GM: This new album is very raw and personal. Does music have a personal release for you?

DR: Yeah, I think as an artist, writer, and creator everything I do has some sort of personal release for me. This album in particular, it’s a culmination of a lot of old songs and artistic ideas I never thought I’d share with anybody. These were my personal moments that I’d have late at night in my home studio just playing and recording. I never actually intended for them to be on an album. I pulled out an old hard drive and as I was listening I got caught up in the moment of creating it all over it again.

So yeah, I’m singing more on this album. It’s the first time on an album I address my sexuality which is something I’ve never talked about before. And you know, I’m in love so that played a huge part in it. I couldn’t pretend I was writing these songs for somebody else when they were clearly for her. When I approached this record, I did so like it was my last record. It’s tough being an independent artist. So I really gave this one my all.

GM: Do you think it will be your last?

DR: You know, I don’t know. I’ve been thinking about making some new stuff. I’ve been putting ideas down on my notes and all. You never know.

GM: Can you speak to your experience of working in the music industry as a queer woman?

DR: It’s funny because I remember being in high school and knowing that I was gay. And now it doesn’t feel like a big deal anymore. There have been a number of artists who have come out on record, breaking down barriers, and really making it okay.

I think that some of the older queer women still feel like they have to hide it. I want to be open about it, but there’s definitely a stigma still there for some women. It’s kind of like race, you know, as generations continue, you kind of hope to phase out racism. I used to write all those types of lyrics when I was younger but I would never perform them because I just never knew how people would take it. And sometimes, I still feel a little nervous about that. Especially when I was in Suriname, but I just put it out there and nobody said anything to me.

GM: Your single “We Are” has such an inspiring and positive message despite the heavy world we live in today, especially with the election. How do you keep such positive energy in your creative process?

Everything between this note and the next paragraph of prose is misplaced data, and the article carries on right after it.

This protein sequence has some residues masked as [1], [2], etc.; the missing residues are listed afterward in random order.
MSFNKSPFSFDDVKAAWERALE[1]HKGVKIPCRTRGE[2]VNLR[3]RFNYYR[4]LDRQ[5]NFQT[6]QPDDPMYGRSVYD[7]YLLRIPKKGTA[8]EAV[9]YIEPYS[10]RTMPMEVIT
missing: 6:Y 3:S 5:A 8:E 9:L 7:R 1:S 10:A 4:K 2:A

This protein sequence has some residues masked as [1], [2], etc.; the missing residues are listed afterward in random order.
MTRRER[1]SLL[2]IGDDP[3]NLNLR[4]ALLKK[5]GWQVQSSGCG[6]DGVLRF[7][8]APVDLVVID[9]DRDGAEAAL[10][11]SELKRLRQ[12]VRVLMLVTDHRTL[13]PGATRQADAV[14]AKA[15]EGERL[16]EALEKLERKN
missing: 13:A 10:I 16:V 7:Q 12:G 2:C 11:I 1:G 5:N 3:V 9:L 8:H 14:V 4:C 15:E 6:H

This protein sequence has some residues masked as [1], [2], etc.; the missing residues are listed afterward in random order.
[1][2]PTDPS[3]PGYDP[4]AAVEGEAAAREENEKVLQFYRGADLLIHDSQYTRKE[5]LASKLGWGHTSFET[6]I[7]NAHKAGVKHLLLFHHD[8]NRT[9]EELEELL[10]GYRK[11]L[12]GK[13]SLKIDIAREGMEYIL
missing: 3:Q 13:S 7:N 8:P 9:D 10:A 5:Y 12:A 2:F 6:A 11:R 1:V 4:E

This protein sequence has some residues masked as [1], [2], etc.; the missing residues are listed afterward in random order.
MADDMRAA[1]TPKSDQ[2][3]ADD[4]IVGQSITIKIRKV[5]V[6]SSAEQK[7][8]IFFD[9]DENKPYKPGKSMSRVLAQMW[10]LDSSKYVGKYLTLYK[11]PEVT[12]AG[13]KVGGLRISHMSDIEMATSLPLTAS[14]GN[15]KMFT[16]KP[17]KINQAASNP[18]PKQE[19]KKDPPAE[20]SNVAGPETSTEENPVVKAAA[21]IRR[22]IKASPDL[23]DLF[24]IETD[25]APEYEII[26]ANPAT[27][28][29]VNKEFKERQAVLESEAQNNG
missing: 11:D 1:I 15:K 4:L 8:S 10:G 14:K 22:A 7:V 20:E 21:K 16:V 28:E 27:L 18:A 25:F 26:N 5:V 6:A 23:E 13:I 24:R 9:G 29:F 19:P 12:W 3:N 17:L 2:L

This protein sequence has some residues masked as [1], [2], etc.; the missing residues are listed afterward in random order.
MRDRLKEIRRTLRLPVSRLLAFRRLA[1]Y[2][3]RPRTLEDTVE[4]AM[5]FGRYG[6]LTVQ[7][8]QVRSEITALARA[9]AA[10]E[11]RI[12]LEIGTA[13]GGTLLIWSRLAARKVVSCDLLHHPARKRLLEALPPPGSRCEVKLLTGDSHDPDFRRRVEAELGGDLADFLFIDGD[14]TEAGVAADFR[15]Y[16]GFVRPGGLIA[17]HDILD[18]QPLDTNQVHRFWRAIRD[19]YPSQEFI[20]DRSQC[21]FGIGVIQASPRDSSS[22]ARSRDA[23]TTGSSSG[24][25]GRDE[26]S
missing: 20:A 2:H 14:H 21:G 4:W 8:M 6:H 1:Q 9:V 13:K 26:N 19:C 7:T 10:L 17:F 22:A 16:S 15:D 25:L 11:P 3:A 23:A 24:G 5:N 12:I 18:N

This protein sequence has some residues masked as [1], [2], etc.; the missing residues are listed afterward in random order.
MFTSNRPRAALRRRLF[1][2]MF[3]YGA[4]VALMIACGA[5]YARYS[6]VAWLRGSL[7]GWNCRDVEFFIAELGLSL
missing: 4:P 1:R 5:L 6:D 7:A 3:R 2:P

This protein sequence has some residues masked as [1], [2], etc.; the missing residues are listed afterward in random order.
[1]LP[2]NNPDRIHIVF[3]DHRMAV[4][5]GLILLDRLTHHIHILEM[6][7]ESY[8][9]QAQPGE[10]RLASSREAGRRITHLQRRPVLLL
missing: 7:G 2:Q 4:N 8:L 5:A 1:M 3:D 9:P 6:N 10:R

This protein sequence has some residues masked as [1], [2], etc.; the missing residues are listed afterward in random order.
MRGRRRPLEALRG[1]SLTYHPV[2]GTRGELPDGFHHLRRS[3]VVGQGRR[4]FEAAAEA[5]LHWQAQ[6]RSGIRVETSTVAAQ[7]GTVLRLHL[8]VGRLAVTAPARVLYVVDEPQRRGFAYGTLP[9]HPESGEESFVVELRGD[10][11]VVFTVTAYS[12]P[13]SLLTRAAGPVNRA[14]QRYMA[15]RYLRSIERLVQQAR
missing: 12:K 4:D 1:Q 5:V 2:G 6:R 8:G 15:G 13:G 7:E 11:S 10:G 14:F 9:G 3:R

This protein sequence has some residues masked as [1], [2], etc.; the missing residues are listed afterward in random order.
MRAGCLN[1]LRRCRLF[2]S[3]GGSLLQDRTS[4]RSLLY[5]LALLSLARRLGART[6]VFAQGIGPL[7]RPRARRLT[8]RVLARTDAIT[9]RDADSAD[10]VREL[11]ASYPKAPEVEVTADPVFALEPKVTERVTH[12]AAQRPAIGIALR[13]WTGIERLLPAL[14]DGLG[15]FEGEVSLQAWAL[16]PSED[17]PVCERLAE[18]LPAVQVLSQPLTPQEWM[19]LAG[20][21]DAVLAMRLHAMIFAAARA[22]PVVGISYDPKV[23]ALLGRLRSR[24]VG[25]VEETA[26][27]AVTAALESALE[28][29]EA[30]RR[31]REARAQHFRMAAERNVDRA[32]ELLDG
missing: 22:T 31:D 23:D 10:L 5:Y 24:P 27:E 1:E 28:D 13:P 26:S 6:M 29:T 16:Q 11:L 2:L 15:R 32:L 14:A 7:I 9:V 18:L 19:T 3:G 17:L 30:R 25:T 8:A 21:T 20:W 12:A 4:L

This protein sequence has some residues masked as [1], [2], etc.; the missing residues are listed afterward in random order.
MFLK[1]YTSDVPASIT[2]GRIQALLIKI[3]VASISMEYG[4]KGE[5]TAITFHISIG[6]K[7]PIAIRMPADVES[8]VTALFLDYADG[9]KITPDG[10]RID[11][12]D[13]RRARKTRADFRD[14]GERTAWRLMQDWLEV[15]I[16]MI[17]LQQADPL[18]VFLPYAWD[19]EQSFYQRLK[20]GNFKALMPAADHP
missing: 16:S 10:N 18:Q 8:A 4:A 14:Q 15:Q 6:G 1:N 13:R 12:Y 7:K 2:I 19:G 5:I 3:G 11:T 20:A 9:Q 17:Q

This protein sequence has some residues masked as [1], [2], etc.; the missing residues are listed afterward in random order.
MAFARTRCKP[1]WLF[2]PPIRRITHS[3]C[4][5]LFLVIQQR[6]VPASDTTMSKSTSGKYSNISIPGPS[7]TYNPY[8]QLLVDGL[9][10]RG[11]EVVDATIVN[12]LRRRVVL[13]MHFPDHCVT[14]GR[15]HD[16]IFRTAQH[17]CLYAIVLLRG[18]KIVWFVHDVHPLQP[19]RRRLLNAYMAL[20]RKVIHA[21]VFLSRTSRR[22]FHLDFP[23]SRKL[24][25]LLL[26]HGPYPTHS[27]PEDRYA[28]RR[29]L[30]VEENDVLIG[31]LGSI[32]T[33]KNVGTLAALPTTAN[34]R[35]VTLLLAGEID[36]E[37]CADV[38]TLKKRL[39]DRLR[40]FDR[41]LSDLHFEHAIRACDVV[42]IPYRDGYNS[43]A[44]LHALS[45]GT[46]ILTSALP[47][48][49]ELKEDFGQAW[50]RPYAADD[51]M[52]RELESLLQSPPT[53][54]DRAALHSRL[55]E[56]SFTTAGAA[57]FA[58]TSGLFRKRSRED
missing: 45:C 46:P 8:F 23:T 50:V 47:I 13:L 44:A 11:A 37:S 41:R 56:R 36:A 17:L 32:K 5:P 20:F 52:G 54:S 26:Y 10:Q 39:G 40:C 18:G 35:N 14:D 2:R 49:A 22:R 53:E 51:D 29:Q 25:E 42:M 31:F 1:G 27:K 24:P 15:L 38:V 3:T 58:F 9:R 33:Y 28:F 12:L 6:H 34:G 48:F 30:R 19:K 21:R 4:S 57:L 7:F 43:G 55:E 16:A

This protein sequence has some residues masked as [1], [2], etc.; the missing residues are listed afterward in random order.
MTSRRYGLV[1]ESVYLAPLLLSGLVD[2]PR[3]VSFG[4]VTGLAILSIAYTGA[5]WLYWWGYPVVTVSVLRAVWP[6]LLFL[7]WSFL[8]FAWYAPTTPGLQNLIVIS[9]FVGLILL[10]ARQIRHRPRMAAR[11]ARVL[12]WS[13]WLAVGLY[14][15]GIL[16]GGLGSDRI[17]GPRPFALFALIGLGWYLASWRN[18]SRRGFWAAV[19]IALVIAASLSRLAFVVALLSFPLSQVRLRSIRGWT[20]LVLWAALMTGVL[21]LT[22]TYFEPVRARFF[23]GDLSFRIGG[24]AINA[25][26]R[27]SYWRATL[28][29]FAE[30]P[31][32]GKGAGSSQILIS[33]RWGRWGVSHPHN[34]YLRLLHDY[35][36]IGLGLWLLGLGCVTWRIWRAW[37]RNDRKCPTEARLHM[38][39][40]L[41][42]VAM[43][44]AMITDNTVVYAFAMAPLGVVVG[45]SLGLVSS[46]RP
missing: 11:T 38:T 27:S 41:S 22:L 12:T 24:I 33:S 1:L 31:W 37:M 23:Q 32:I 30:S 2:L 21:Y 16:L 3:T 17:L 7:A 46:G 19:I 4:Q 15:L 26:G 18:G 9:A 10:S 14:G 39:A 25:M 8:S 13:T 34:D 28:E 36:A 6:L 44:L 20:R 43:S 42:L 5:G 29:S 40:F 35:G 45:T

DR: That song was really special for a number of reasons. Sometimes music speaks to you and tells you what it needs you to do and you have no control over it at all. When we came up with that chord progression in the studio, I just couldn’t stop singing we are, we are, we are. Then the next lyrics just came out naturally: the one’s we’ve been waiting for. It was so perfect because every day we wake up and there is war, there are kids dying from drones, and just awful things. I feel like there’s an energy and there are people out there who won’t accept that as the norm. I really feel like we are the ones we are waiting for. We have a responsibility as human beings to make the world a better place, I’m not sure if it’s because I’m idealistic and an Aquarius, but I felt it come through in this song.

Later on, I Googled the phrase we are the ones we’ve been waiting for, because I wanted to know who originally said it. I found out it was June Jordan at the UN as she was reading a poem about Apartheid. And you know, it comes full circle because I studied in June’s poetry class at UC Berkley. The song became even more special to me then because June passed away in 2007 before I got to see her again. The last time I saw her I was telling her I was going to move to Atlanta to become a rapper. It was sad because I had a really close relationship with her, she acted like my surrogate mom when I was so far away from home. She used to ask us “if you have two minutes to say something to the world, what would it be?” And I think I still write like that.

GM: What can we look from you for the future?

DR: We are really trying to get this record out there. It’s so honest and so raw, so I want to perform more. I’ve been doing a lot of teaching bass and I want to film some music videos for the record. I have a bunch of different projects, so it’ll be a surprise!

Check out Divinity Roxx on tour now. Her next show will be on Wednesday, November 20 in NYC at the Iridium at 8:30pm, tickets here